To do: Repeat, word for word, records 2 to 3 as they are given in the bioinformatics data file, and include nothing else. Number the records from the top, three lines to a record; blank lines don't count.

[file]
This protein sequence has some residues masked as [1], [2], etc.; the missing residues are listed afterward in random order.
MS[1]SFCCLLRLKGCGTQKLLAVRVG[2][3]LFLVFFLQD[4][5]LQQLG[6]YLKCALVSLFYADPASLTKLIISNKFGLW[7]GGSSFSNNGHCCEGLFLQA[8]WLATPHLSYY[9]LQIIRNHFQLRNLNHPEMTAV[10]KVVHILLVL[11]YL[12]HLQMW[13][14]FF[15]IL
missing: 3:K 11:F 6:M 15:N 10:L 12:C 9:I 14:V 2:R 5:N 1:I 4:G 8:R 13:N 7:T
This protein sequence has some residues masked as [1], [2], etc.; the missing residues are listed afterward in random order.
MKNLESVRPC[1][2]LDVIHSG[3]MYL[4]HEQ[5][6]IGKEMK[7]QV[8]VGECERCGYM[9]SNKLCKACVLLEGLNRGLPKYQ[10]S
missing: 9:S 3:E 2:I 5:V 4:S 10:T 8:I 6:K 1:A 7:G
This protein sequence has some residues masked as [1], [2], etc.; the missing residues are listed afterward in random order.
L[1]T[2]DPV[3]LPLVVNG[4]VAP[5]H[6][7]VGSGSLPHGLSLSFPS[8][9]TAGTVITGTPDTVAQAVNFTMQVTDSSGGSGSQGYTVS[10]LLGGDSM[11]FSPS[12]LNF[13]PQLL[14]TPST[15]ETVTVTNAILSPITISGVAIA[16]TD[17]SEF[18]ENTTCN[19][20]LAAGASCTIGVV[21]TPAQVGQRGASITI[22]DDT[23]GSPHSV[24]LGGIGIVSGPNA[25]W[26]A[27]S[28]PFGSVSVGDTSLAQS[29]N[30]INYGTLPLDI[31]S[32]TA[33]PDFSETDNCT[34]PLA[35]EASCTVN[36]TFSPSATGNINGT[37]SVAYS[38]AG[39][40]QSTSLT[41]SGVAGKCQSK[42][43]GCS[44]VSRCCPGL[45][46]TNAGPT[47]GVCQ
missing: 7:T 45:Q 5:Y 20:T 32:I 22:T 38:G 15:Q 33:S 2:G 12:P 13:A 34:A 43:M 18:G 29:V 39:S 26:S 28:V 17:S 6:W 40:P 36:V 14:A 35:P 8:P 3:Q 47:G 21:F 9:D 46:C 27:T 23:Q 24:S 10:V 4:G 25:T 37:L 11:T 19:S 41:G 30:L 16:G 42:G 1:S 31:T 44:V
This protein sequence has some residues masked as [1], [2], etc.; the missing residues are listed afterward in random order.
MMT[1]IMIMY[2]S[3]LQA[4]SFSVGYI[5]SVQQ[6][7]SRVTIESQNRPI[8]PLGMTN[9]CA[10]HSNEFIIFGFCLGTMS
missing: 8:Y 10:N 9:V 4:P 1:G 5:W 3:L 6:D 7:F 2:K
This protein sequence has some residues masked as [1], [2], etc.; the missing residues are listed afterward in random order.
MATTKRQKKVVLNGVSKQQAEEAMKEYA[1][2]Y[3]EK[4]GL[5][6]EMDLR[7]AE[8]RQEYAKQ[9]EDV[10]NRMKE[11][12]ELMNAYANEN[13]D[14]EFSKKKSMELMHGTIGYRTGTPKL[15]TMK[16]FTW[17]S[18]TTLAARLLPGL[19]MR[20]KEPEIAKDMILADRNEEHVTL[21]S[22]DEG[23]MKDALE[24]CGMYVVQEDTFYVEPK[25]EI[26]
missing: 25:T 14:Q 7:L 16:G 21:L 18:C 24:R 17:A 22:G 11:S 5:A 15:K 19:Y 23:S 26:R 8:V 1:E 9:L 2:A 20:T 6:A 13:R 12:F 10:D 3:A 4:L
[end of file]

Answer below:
This protein sequence has some residues masked as [1], [2], etc.; the missing residues are listed afterward in random order.
MKNLESVRPC[1][2]LDVIHSG[3]MYL[4]HEQ[5][6]IGKEMK[7]QV[8]VGECERCGYM[9]SNKLCKACVLLEGLNRGLPKYQ[10]S
missing: 9:S 3:E 2:I 5:V 4:S 10:T 8:I 6:K 1:A 7:G
This protein sequence has some residues masked as [1], [2], etc.; the missing residues are listed afterward in random order.
L[1]T[2]DPV[3]LPLVVNG[4]VAP[5]H[6][7]VGSGSLPHGLSLSFPS[8][9]TAGTVITGTPDTVAQAVNFTMQVTDSSGGSGSQGYTVS[10]LLGGDSM[11]FSPS[12]LNF[13]PQLL[14]TPST[15]ETVTVTNAILSPITISGVAIA[16]TD[17]SEF[18]ENTTCN[19][20]LAAGASCTIGVV[21]TPAQVGQRGASITI[22]DDT[23]GSPHSV[24]LGGIGIVSGPNA[25]W[26]A[27]S[28]PFGSVSVGDTSLAQS[29]N[30]INYGTLPLDI[31]S[32]TA[33]PDFSETDNCT[34]PLA[35]EASCTVN[36]TFSPSATGNINGT[37]SVAYS[38]AG[39][40]QSTSLT[41]SGVAGKCQSK[42][43]GCS[44]VSRCCPGL[45][46]TNAGPT[47]GVCQ
missing: 7:T 45:Q 5:Y 20:T 32:I 22:T 38:G 15:Q 33:S 2:G 12:P 13:A 34:A 43:M 18:G 29:V 39:S 26:S 28:V 17:S 6:W 40:P 36:V 14:A 35:P 8:P 3:Q 47:G 21:F 9:D 46:C 27:T 23:Q 24:S 10:V 4:G 25:T 37:L 11:T 19:S 41:G 30:L 16:G 42:G 1:S 31:T 44:V